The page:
For the next seven months, Nemo keeps moving very slowly toward the princess, with occasional interruptions. (Dreams don't tend to involve much forward progress.) In a Thanksgiving-week strip, he dreams that his house has been picked up in the beak of a gigantic turkey, which drops him into a lake of cranberry sauce with a celery-stalk forest on its shores. In March 1906, he makes it through the gates of Slumberland at last, and encounters his rival, "a bad and brazen brat named Flip, an outcast relative of the Dawn Family, archenemies to Slumberland and its people who feared to eject him because of the power the Dawn Family to turn night into day by the aid of the sun a willing ally and an awful disturber in the ceremonies held in this beautiful place." [Sic -- shortly thereafter, McCay apparently realized that prose was not his strong point, and exiled captions from "Little Nemo."]
Flip is the willful id to Nemo's hapless ego, a wild-haired kid with a half-green face, gaudy clothes, an enormous cigar and a huge yellow top hat that reads "WAKE UP"; his goal is to reach the princess and, uh, become her playmate before Nemo does. About that cigar, by the way: Sigmund Freud's "The Interpretation of Dreams" was not translated into English until 1913, and there's almost never a sense that Nemo's dreams symbolize anything in particular.
After Nemo and the princess are finally united in July 1906 -- just as the dawn breaks, and fades McCay's black lines to blue -- "Little Nemo" subordinates its storytelling to its design for a few months. It becomes a World's Fair sort of affair, with the couple encountering immense animals and thrill rides. Then "So Many Splendid Sundays!" jumps ahead a year, by which point the princess has disappeared. Nemo and Flip have become two-thirds of an exploring team with the Jungle Imp, a caricature left over from an earlier McCay series who's rather hard to bear. (He's prone to dialogue like "ih ip ig ung gig gumple.")
By this point, McCay's obviously coming up with impressive-looking things to draw and constructing Nemo's dreams around them. He was particularly fond of architecture; one monthlong sequence finds the trio somehow transformed into giants, romping around a painstakingly detailed if not exactly accurate landscape of Lower Manhattan buildings, and destroying most of them in the process. Seeing these pages at tabloid size, once again, they make more sense than they have in a century: The buildings are drawn at the scale a child would see them, looking out the window of a Herald subscriber's Manhattan high-rise apartment.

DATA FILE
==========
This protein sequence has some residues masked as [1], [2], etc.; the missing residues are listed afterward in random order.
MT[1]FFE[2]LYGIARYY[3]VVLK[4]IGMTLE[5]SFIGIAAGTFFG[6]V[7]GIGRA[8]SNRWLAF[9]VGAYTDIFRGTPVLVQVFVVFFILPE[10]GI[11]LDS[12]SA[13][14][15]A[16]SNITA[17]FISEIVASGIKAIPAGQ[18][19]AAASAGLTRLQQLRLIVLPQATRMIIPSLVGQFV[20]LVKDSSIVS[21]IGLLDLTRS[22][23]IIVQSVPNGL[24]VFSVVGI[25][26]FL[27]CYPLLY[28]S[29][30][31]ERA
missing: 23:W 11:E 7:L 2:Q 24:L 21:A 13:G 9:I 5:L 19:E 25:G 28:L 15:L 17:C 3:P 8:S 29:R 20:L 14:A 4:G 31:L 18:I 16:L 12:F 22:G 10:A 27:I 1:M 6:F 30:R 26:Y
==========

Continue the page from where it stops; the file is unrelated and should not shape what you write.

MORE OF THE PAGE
A few months later, Nemo, Flip and Imp start exploring the inside of an enormous palace, Befuddle Hall, in a segment that goes on for months. An architectural walk-through wouldn't normally be the stuff of grand entertainment, but McCay is drawing with astounding vigor and glee. There's a stairway that seems to rise to the moon and another that descends unimaginably deep, a hall of mirrors that reflects the trio into an infinite, kaleidoscopic legion and another that distorts them into fun-house smears as tall as the page. Finally, there are grand ballrooms drawn upside down and sideways; Nemo and his friends, wearing policemen's uniforms (because why not?), scurry for footholds on the moldings.
Curiously, in the later strips reprinted in "So Many Splendid Sundays!," "Nemo's" plot starts to overtake its design again, and sometimes to overwhelm it. In the spring of 1910, Nemo and friends -- drawn more quickly and with less detail than before -- hop aboard an airship and head off to Mars, where a businessman named B. Gosh has a monopoly on all the essentials, including air and words. There are still plenty of lovely Art Nouveau-inspired images, like a field of immense roses bounded by Greek columns and stretching off to the horizon, but the "airship" sequence doesn't often have the early strips' bracing sense of spectacle, and -- more important -- by 1910, "Nemo" no longer seems like the stuff of actual dreams.
That was the joy of "Little Nemo" at its best, the thing that set it apart from McCay's other strips like "Little Sammy Sneeze" and "A Pilgrim's Progress," and even "Dream of the Rarebit Fiend": It didn't just evoke its readers' dreams, it seeped into them. Nemo is too small to act, really, and he doesn't understand the real world yet, let alone the subconscious world in which his desires and fears are made strangely real, and which he leaves by falling or drowning or being shaken into wakefulness by unfamiliar voices that become familiar as he opens his eyes. But McCay also realized that the dream world is a richly aestheticized one -- streamlined in its motives, stripped down to the things the conscious mind cares about most, and amplified into impossibility. Like very few other artists, he managed to turn that aesthetic into something that doesn't fade when Flip calls the Dawn Family to turn night into day.
Douglas Wolk's graphic novels column appears at the beginning of each month in Salon books.